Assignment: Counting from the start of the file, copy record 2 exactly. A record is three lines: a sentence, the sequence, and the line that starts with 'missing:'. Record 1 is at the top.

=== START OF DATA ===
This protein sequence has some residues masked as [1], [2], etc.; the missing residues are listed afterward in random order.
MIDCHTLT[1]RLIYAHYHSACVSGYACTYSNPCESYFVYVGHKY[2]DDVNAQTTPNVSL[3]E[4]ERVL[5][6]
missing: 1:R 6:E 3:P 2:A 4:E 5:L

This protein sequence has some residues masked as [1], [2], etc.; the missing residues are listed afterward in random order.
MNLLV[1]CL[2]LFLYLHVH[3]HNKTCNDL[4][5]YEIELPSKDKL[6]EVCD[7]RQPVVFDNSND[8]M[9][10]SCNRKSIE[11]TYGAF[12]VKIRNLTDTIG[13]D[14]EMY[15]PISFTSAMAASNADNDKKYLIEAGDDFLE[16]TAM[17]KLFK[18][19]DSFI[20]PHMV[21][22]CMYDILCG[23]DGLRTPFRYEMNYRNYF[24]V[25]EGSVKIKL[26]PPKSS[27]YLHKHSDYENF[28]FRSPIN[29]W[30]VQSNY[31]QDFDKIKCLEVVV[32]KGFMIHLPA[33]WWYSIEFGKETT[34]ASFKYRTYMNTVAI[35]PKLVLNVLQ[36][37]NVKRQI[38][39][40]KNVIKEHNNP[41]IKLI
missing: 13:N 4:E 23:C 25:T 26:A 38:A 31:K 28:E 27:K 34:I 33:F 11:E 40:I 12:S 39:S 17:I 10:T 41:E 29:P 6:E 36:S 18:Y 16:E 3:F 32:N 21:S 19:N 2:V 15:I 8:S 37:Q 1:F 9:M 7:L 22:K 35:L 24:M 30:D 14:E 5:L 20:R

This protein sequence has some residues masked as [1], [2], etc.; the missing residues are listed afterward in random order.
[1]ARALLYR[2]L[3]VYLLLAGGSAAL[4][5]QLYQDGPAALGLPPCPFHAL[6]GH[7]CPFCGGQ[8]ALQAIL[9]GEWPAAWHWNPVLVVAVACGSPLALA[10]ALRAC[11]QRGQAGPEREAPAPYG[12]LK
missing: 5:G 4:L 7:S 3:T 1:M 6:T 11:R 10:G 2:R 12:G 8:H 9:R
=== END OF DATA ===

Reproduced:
This protein sequence has some residues masked as [1], [2], etc.; the missing residues are listed afterward in random order.
MNLLV[1]CL[2]LFLYLHVH[3]HNKTCNDL[4][5]YEIELPSKDKL[6]EVCD[7]RQPVVFDNSND[8]M[9][10]SCNRKSIE[11]TYGAF[12]VKIRNLTDTIG[13]D[14]EMY[15]PISFTSAMAASNADNDKKYLIEAGDDFLE[16]TAM[17]KLFK[18][19]DSFI[20]PHMV[21][22]CMYDILCG[23]DGLRTPFRYEMNYRNYF[24]V[25]EGSVKIKL[26]PPKSS[27]YLHKHSDYENF[28]FRSPIN[29]W[30]VQSNY[31]QDFDKIKCLEVVV[32]KGFMIHLPA[33]WWYSIEFGKETT[34]ASFKYRTYMNTVAI[35]PKLVLNVLQ[36][37]NVKRQI[38][39][40]KNVIKEHNNP[41]IKLI
missing: 13:N 4:E 23:C 25:T 26:A 38:A 31:K 28:E 27:K 34:I 33:F 11:E 40:I 12:S 39:S 17:I 10:T 41:E 29:P 6:E 36:S 18:Y 16:E 3:F 32:N 21:S 19:N 2:V 15:I 8:S 37:Q 1:F 9:M 7:L 22:K 35:L 24:M 30:D 14:E 5:L 20:R